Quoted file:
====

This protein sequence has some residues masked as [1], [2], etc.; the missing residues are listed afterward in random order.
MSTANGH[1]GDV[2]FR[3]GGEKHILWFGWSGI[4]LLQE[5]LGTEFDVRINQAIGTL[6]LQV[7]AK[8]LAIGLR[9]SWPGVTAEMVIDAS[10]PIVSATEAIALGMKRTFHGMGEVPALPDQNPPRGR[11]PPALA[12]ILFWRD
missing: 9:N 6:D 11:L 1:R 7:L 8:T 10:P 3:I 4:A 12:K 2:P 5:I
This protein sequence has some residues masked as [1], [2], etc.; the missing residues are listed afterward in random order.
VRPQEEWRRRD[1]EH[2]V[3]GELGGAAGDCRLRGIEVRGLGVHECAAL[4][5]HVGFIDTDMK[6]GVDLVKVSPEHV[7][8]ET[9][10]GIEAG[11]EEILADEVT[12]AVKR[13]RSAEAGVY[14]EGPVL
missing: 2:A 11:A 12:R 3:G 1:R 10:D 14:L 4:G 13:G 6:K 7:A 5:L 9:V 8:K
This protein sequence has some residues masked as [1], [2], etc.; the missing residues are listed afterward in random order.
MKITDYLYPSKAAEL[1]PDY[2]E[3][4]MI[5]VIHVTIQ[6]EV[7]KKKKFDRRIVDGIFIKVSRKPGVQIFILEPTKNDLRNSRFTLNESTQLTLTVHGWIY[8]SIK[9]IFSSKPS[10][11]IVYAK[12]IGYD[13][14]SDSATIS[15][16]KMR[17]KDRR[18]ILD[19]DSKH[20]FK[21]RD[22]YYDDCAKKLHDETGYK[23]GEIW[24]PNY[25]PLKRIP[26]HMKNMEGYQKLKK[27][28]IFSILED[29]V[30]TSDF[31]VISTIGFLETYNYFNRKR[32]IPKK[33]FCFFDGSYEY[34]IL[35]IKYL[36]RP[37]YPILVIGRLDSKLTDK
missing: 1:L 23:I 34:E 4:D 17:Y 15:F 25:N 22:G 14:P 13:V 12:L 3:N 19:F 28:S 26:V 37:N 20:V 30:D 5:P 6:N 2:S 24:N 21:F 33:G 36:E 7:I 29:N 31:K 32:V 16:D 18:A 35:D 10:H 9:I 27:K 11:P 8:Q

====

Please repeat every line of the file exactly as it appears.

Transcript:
This protein sequence has some residues masked as [1], [2], etc.; the missing residues are listed afterward in random order.
MSTANGH[1]GDV[2]FR[3]GGEKHILWFGWSGI[4]LLQE[5]LGTEFDVRINQAIGTL[6]LQV[7]AK[8]LAIGLR[9]SWPGVTAEMVIDAS[10]PIVSATEAIALGMKRTFHGMGEVPALPDQNPPRGR[11]PPALA[12]ILFWRD
missing: 9:N 6:D 11:L 1:R 7:L 8:T 10:P 3:I 4:A 12:K 2:P 5:I
This protein sequence has some residues masked as [1], [2], etc.; the missing residues are listed afterward in random order.
VRPQEEWRRRD[1]EH[2]V[3]GELGGAAGDCRLRGIEVRGLGVHECAAL[4][5]HVGFIDTDMK[6]GVDLVKVSPEHV[7][8]ET[9][10]GIEAG[11]EEILADEVT[12]AVKR[13]RSAEAGVY[14]EGPVL
missing: 2:A 11:A 12:R 3:G 1:R 10:D 14:L 4:G 13:G 6:K 7:A 5:L 9:V 8:K
This protein sequence has some residues masked as [1], [2], etc.; the missing residues are listed afterward in random order.
MKITDYLYPSKAAEL[1]PDY[2]E[3][4]MI[5]VIHVTIQ[6]EV[7]KKKKFDRRIVDGIFIKVSRKPGVQIFILEPTKNDLRNSRFTLNESTQLTLTVHGWIY[8]SIK[9]IFSSKPS[10][11]IVYAK[12]IGYD[13][14]SDSATIS[15][16]KMR[17]KDRR[18]ILD[19]DSKH[20]FK[21]RD[22]YYDDCAKKLHDETGYK[23]GEIW[24]PNY[25]PLKRIP[26]HMKNMEGYQKLKK[27][28]IFSILED[29]V[30]TSDF[31]VISTIGFLETYNYFNRKR[32]IPKK[33]FCFFDGSYEY[34]IL[35]IKYL[36]RP[37]YPILVIGRLDSKLTDK
missing: 1:L 23:I 34:E 4:D 17:Y 15:F 25:N 22:G 14:P 13:V 12:L 3:N 19:F 28:S 26:V 37:N 20:V 30:D 5:P 6:N 2:S 24:N 21:F 33:G 36:E 7:I 29:N 31:K 32:V 16:D 18:A 35:D 10:H 9:I 27:K 11:P 8:Q